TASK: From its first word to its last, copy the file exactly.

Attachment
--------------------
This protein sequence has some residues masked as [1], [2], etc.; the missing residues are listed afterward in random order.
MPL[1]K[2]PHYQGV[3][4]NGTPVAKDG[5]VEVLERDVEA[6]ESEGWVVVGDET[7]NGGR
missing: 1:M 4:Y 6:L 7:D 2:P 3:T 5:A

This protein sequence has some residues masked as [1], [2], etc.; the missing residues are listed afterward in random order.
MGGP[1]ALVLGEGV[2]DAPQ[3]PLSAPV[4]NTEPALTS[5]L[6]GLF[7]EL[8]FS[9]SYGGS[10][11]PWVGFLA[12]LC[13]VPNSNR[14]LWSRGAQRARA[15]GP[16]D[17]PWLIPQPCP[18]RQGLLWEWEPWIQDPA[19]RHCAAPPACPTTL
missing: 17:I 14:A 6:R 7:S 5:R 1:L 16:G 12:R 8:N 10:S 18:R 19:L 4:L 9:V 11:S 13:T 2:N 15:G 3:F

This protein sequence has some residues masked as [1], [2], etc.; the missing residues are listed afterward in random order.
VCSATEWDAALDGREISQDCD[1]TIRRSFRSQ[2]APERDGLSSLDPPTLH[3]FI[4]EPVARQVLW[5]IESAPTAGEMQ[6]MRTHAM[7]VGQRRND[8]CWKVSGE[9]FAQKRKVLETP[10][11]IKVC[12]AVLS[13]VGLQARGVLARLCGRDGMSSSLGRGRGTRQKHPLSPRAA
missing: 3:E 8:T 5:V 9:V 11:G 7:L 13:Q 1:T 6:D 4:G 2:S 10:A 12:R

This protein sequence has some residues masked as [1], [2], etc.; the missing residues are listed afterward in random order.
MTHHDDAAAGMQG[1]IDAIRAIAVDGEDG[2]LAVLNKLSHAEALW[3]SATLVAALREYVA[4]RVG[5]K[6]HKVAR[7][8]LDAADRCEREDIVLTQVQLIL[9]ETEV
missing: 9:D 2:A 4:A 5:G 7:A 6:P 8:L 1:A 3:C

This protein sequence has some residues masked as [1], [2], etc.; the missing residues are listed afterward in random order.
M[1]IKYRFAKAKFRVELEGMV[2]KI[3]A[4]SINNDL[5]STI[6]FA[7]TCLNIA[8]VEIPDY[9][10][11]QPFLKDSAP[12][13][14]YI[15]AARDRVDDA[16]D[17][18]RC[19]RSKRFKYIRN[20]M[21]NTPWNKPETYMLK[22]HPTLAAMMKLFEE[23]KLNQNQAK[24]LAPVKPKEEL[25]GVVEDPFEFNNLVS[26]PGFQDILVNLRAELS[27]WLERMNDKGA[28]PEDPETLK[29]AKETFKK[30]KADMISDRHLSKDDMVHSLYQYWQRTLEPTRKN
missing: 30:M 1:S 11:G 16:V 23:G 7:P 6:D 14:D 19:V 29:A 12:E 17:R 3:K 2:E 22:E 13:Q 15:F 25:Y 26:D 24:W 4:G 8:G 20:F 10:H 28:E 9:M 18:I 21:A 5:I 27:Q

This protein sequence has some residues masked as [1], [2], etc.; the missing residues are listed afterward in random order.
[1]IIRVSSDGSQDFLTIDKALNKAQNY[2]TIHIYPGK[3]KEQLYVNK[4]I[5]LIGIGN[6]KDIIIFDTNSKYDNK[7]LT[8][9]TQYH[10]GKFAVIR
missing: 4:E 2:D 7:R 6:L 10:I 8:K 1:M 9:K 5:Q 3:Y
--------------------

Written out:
This protein sequence has some residues masked as [1], [2], etc.; the missing residues are listed afterward in random order.
MPL[1]K[2]PHYQGV[3][4]NGTPVAKDG[5]VEVLERDVEA[6]ESEGWVVVGDET[7]NGGR
missing: 1:M 4:Y 6:L 7:D 2:P 3:T 5:A

This protein sequence has some residues masked as [1], [2], etc.; the missing residues are listed afterward in random order.
MGGP[1]ALVLGEGV[2]DAPQ[3]PLSAPV[4]NTEPALTS[5]L[6]GLF[7]EL[8]FS[9]SYGGS[10][11]PWVGFLA[12]LC[13]VPNSNR[14]LWSRGAQRARA[15]GP[16]D[17]PWLIPQPCP[18]RQGLLWEWEPWIQDPA[19]RHCAAPPACPTTL
missing: 17:I 14:A 6:R 7:S 5:R 1:L 16:G 12:R 8:N 10:S 18:R 19:L 4:L 9:V 11:S 13:T 2:N 15:G 3:F

This protein sequence has some residues masked as [1], [2], etc.; the missing residues are listed afterward in random order.
VCSATEWDAALDGREISQDCD[1]TIRRSFRSQ[2]APERDGLSSLDPPTLH[3]FI[4]EPVARQVLW[5]IESAPTAGEMQ[6]MRTHAM[7]VGQRRND[8]CWKVSGE[9]FAQKRKVLETP[10][11]IKVC[12]AVLS[13]VGLQARGVLARLCGRDGMSSSLGRGRGTRQKHPLSPRAA
missing: 3:E 8:T 5:V 9:V 11:G 7:L 13:Q 1:T 6:D 4:G 2:S 10:A 12:R

This protein sequence has some residues masked as [1], [2], etc.; the missing residues are listed afterward in random order.
MTHHDDAAAGMQG[1]IDAIRAIAVDGEDG[2]LAVLNKLSHAEALW[3]SATLVAALREYVA[4]RVG[5]K[6]HKVAR[7][8]LDAADRCEREDIVLTQVQLIL[9]ETEV
missing: 9:D 2:A 4:A 5:G 7:A 6:P 8:L 1:A 3:C

This protein sequence has some residues masked as [1], [2], etc.; the missing residues are listed afterward in random order.
M[1]IKYRFAKAKFRVELEGMV[2]KI[3]A[4]SINNDL[5]STI[6]FA[7]TCLNIA[8]VEIPDY[9][10][11]QPFLKDSAP[12][13][14]YI[15]AARDRVDDA[16]D[17][18]RC[19]RSKRFKYIRN[20]M[21]NTPWNKPETYMLK[22]HPTLAAMMKLFEE[23]KLNQNQAK[24]LAPVKPKEEL[25]GVVEDPFEFNNLVS[26]PGFQDILVNLRAELS[27]WLERMNDKGA[28]PEDPETLK[29]AKETFKK[30]KADMISDRHLSKDDMVHSLYQYWQRTLEPTRKN
missing: 30:M 1:S 11:G 16:V 23:G 7:P 6:D 14:D 19:V 29:A 12:E 17:R 3:K 2:E 22:E 13:Q 15:F 25:Y 26:D 24:W 4:G 8:G 20:F 10:H 28:E 9:M 18:I 21:A 5:I 27:Q

This protein sequence has some residues masked as [1], [2], etc.; the missing residues are listed afterward in random order.
[1]IIRVSSDGSQDFLTIDKALNKAQNY[2]TIHIYPGK[3]KEQLYVNK[4]I[5]LIGIGN[6]KDIIIFDTNSKYDNK[7]LT[8][9]TQYH[10]GKFAVIR
missing: 4:E 2:D 7:R 6:L 10:I 8:K 1:M 9:K 5:Q 3:Y